This study was initiated to test the hypothesis that attenuation of long-term hypertension with or without regression of left ventricular hypertrophy (LVH) will lower minimal coronary vascular resistance (MCVR). Six-month-old spontaneously hypertensive (SHR) and Wistar-Kyoto (WKY) rats were treated with captopril or hydralazine for a period of 3 mo. Myocardial perfusion, measured with microspheres, and hemodynamic data were obtained in awake, unrestrained rats aged 9 mo. MCVR was calculated from the quotient of mean/myocardial perfusion. Both drugs significantly lowered arterial systolic pressure in both strains of rats, but only captopril was effective in reducing heart mass. Left ventricular MCVR per 100 g was lower in captopril-treated WKY (0.064 +/- 0.012) and SHR (0.079 +/- 0.006) than the untreated controls (SHR: 0.124 +/- 0.006; WKY: 0.098 +/- 0.009), whereas total LV MCVR was unaltered by treatment. Hydralazine tended to lower LV MCVR per 100 g in both strains despite its tendency to increase ventricular mass. Captopril, but not hydralazine, treatment was associated with a significant increase in capillary density in both WKY and SHR. We conclude that the improvement in MCVR is related to both the regression of LVH and to the consequences of lowering arterial systolic pressure. In contrast, the increase in capillary density appears to be related to the decrease in ventricular mass after captopril treatment.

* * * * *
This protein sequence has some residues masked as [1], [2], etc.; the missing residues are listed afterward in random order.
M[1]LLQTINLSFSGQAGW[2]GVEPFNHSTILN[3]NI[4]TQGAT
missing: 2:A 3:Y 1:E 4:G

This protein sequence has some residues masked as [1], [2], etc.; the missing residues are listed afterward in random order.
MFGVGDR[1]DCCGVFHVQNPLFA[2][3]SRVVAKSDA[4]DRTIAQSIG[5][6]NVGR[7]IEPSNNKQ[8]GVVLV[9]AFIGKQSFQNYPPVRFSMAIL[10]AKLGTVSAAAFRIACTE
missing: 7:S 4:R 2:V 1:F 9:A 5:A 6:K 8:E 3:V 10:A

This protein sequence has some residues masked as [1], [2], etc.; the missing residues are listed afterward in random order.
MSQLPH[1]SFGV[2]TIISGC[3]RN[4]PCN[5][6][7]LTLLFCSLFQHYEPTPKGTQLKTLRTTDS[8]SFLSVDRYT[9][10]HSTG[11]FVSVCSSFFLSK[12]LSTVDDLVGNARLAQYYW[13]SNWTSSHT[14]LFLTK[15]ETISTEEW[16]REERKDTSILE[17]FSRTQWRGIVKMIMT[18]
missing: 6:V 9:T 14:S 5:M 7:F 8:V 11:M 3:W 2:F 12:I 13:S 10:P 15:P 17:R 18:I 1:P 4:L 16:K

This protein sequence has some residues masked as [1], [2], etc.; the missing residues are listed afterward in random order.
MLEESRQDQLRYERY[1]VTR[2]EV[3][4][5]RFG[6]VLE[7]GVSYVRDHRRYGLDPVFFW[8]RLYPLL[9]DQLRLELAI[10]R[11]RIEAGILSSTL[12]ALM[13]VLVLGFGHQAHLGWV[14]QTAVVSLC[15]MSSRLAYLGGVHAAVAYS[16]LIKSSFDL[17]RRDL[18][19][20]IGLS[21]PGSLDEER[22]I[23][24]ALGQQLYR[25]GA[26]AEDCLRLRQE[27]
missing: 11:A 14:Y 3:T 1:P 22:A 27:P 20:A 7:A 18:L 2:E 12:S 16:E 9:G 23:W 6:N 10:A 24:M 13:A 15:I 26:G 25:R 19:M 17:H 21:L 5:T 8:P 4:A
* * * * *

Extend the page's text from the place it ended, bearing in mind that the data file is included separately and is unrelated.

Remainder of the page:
- Copyright © 1989 the American Physiological Society